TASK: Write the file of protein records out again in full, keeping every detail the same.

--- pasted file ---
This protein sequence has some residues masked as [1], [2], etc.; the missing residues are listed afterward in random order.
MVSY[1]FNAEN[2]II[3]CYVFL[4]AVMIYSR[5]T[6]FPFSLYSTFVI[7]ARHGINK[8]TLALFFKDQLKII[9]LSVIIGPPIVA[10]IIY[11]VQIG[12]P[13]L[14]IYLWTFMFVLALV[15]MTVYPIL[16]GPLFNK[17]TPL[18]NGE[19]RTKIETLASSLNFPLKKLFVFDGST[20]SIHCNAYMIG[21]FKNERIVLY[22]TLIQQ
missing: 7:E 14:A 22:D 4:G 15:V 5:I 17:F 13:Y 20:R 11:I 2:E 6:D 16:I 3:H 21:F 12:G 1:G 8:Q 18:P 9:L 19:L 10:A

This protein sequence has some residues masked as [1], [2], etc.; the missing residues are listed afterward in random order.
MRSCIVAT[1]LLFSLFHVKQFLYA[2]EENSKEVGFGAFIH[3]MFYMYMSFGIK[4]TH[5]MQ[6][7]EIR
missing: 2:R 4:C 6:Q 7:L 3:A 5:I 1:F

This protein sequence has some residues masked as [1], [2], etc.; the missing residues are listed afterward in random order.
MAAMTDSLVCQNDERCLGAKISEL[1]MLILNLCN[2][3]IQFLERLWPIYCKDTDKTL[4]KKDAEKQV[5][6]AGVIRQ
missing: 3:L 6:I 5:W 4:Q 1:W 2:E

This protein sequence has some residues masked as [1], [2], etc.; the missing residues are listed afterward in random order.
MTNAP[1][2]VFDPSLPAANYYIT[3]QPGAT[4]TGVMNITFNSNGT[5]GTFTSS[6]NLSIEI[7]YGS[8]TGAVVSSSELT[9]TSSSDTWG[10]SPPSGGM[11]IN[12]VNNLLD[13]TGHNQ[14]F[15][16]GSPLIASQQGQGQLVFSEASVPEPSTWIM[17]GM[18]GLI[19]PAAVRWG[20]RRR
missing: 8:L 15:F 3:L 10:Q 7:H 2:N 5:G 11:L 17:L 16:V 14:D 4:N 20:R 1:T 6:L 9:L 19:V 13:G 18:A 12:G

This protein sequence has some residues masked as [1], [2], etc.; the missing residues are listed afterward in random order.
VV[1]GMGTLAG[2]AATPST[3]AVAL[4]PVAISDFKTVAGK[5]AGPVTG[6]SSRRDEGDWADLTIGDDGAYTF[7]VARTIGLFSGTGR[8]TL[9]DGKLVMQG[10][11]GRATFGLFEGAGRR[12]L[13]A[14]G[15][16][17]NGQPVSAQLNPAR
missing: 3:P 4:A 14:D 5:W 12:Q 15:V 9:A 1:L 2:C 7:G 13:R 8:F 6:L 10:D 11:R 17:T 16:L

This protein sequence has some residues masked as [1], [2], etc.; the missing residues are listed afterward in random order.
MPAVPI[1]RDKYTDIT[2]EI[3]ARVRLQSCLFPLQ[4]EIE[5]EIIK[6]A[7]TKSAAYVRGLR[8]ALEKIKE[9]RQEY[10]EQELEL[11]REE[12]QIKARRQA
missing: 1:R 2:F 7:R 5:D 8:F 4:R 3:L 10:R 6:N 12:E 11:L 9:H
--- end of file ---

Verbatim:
This protein sequence has some residues masked as [1], [2], etc.; the missing residues are listed afterward in random order.
MVSY[1]FNAEN[2]II[3]CYVFL[4]AVMIYSR[5]T[6]FPFSLYSTFVI[7]ARHGINK[8]TLALFFKDQLKII[9]LSVIIGPPIVA[10]IIY[11]VQIG[12]P[13]L[14]IYLWTFMFVLALV[15]MTVYPIL[16]GPLFNK[17]TPL[18]NGE[19]RTKIETLASSLNFPLKKLFVFDGST[20]SIHCNAYMIG[21]FKNERIVLY[22]TLIQQ
missing: 7:E 14:A 22:D 4:G 15:V 5:I 17:F 13:Y 20:R 11:I 2:E 6:D 16:I 3:H 21:F 12:G 1:G 8:Q 18:P 9:L 19:L 10:A

This protein sequence has some residues masked as [1], [2], etc.; the missing residues are listed afterward in random order.
MRSCIVAT[1]LLFSLFHVKQFLYA[2]EENSKEVGFGAFIH[3]MFYMYMSFGIK[4]TH[5]MQ[6][7]EIR
missing: 2:R 4:C 6:Q 7:L 3:A 5:I 1:F

This protein sequence has some residues masked as [1], [2], etc.; the missing residues are listed afterward in random order.
MAAMTDSLVCQNDERCLGAKISEL[1]MLILNLCN[2][3]IQFLERLWPIYCKDTDKTL[4]KKDAEKQV[5][6]AGVIRQ
missing: 3:L 6:I 5:W 4:Q 1:W 2:E

This protein sequence has some residues masked as [1], [2], etc.; the missing residues are listed afterward in random order.
MTNAP[1][2]VFDPSLPAANYYIT[3]QPGAT[4]TGVMNITFNSNGT[5]GTFTSS[6]NLSIEI[7]YGS[8]TGAVVSSSELT[9]TSSSDTWG[10]SPPSGGM[11]IN[12]VNNLLD[13]TGHNQ[14]F[15][16]GSPLIASQQGQGQLVFSEASVPEPSTWIM[17]GM[18]GLI[19]PAAVRWG[20]RRR
missing: 8:L 15:F 3:L 10:Q 7:H 2:N 5:G 11:L 17:L 16:V 14:D 4:N 20:R 1:T 6:L 9:L 19:V 13:G 18:A 12:G

This protein sequence has some residues masked as [1], [2], etc.; the missing residues are listed afterward in random order.
VV[1]GMGTLAG[2]AATPST[3]AVAL[4]PVAISDFKTVAGK[5]AGPVTG[6]SSRRDEGDWADLTIGDDGAYTF[7]VARTIGLFSGTGR[8]TL[9]DGKLVMQG[10][11]GRATFGLFEGAGRR[12]L[13]A[14]G[15][16][17]NGQPVSAQLNPAR
missing: 3:P 4:A 14:D 5:W 12:Q 15:V 9:A 1:L 2:C 7:G 13:R 8:F 6:L 10:D 11:R 17:T 16:L

This protein sequence has some residues masked as [1], [2], etc.; the missing residues are listed afterward in random order.
MPAVPI[1]RDKYTDIT[2]EI[3]ARVRLQSCLFPLQ[4]EIE[5]EIIK[6]A[7]TKSAAYVRGLR[8]ALEKIKE[9]RQEY[10]EQELEL[11]REE[12]QIKARRQA
missing: 1:R 2:F 7:R 5:D 8:F 4:R 3:L 10:R 6:N 12:E 11:L 9:H